CNN Wire Staff
Tokyo (CNN) - A second fire was discovered Wednesday in the Fukushima Daiichi nuclear plant, the latest in a series of setbacks at the stricken plant that has heightened fears that the incidents could lead to widespread radiation contamination.
The fire followed an explosion Tuesday at the plant's No. 2 reactor and a fire in a storage pond used for spent nuclear fuel at the No. 4 reactor. Radiation levels at the plant increased to about 167 times the average dose during that fire, according to the International Atomic Energy Agency.
That dose quickly diminished with distance from the plant, and radiation fell back to levels where it posed no immediate public health threat, Chief Cabinet Secretary Yukio Edano said.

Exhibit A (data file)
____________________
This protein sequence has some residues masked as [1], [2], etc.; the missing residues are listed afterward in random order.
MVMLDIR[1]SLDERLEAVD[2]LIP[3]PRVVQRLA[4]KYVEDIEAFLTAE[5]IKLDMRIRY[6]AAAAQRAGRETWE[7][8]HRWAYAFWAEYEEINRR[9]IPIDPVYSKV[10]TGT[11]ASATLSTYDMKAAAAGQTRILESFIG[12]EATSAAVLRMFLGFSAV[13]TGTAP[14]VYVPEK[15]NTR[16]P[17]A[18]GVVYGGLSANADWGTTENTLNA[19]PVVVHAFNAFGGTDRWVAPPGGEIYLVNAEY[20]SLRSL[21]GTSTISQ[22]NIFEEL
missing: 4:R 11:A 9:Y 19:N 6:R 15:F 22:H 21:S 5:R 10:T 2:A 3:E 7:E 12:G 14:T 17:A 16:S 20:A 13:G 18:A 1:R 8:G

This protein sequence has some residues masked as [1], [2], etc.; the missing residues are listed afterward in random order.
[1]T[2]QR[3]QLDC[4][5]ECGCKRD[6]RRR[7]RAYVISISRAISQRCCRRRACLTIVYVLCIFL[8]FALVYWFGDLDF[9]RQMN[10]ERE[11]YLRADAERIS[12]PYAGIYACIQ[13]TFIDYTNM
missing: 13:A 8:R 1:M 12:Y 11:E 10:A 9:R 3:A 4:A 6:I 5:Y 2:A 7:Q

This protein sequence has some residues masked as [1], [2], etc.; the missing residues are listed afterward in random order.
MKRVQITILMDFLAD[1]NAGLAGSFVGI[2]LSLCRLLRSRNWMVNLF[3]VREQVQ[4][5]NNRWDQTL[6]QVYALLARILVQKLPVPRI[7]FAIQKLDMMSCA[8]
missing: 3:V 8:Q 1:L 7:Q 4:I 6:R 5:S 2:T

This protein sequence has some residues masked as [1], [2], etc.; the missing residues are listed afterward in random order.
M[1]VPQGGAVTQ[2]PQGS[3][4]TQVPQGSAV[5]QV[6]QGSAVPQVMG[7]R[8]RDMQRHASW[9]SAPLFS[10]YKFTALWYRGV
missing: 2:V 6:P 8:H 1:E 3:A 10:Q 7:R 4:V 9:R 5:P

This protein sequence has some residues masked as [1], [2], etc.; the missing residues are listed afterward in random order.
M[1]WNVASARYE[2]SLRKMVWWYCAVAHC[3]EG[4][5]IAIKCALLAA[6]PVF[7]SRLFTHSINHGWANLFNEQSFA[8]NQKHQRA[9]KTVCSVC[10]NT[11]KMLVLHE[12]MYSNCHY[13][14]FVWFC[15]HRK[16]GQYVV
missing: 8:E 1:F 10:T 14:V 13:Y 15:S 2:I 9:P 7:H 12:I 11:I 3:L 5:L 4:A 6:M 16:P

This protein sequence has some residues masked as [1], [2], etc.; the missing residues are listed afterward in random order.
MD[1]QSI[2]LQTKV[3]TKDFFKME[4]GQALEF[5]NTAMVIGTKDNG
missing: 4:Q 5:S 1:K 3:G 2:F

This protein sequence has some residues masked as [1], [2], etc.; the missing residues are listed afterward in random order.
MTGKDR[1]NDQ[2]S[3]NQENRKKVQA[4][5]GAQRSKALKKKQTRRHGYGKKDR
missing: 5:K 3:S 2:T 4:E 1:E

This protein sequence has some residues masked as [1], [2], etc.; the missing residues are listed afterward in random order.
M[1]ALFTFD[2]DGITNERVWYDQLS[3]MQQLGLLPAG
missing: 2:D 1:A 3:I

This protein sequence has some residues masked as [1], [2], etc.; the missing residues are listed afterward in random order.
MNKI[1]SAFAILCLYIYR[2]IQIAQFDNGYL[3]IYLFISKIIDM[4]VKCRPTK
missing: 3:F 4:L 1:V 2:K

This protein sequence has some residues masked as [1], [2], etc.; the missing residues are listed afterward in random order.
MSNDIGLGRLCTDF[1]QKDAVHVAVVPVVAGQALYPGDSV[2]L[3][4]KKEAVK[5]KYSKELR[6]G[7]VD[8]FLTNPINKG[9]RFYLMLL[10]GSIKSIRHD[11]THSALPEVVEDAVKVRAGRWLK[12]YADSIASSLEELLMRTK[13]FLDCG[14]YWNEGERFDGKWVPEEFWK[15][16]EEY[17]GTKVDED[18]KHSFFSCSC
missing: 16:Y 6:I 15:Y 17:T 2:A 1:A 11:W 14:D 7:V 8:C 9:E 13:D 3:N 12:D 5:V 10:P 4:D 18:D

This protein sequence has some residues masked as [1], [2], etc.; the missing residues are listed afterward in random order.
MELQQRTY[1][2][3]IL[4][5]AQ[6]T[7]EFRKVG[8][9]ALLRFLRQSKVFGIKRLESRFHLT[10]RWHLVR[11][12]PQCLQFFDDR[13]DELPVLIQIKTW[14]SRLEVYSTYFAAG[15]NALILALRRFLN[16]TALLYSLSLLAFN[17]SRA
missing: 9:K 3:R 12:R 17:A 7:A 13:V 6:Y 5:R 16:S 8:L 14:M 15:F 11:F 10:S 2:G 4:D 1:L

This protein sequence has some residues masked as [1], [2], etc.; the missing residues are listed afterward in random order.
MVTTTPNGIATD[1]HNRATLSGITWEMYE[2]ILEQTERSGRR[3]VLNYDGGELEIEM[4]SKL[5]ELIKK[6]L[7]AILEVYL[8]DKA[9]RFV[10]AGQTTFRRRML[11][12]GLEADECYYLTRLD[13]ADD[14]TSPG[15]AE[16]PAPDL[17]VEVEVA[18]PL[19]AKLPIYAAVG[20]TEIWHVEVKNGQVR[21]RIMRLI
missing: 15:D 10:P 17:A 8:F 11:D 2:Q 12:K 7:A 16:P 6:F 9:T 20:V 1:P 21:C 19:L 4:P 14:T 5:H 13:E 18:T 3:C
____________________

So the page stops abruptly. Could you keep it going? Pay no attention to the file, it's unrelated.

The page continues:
But the deteriorating situation and concerns about a potential shift in wind direction that could send radiation toward populated areas prompted authorities to warn people as far as 18.6 miles (30 kilometers) from the plant to stay inside.
"There is still a very high risk of further radioactive material coming out," Prime Minister Naoto Kan said, asking people to remain calm.
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